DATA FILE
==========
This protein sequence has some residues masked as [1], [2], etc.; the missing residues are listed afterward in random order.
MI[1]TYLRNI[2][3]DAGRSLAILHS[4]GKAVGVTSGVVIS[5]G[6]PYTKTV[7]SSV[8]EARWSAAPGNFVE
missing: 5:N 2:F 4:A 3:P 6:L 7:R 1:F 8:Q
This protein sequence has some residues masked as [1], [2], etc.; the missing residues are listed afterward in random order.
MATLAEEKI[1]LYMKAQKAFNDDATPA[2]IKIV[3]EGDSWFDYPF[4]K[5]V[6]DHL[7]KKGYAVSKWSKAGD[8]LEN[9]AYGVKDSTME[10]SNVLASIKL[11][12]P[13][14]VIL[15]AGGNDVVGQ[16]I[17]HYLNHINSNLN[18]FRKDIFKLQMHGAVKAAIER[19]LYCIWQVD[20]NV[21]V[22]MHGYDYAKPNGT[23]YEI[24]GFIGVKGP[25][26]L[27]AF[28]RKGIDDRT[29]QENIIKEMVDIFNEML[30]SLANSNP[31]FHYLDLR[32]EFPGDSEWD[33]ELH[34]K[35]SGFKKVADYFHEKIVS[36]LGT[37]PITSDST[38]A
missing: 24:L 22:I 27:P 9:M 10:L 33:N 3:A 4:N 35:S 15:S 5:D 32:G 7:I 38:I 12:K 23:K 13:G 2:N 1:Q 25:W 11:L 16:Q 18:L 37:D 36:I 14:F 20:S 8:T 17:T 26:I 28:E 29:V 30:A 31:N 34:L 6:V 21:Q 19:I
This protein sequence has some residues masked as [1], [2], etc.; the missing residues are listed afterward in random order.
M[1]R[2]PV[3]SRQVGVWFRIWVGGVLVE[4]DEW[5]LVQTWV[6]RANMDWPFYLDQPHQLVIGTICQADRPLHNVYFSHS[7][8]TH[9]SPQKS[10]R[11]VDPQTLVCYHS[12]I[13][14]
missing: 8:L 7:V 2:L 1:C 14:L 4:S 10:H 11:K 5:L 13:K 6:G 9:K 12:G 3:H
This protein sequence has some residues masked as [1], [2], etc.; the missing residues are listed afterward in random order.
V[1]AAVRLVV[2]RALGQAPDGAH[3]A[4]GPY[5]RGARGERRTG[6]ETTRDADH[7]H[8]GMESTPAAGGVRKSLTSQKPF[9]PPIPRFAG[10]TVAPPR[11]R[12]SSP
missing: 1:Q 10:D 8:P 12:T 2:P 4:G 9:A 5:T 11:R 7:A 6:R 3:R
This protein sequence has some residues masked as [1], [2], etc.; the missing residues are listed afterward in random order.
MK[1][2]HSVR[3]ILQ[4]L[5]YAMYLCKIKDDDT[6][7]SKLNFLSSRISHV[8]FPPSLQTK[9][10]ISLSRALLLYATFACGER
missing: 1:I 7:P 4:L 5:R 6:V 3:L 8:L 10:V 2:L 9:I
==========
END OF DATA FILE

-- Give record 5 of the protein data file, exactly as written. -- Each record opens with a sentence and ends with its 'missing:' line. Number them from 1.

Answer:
This protein sequence has some residues masked as [1], [2], etc.; the missing residues are listed afterward in random order.
MK[1][2]HSVR[3]ILQ[4]L[5]YAMYLCKIKDDDT[6][7]SKLNFLSSRISHV[8]FPPSLQTK[9][10]ISLSRALLLYATFACGER
missing: 1:I 7:P 4:L 5:R 6:V 3:L 8:L 10:V 2:L 9:I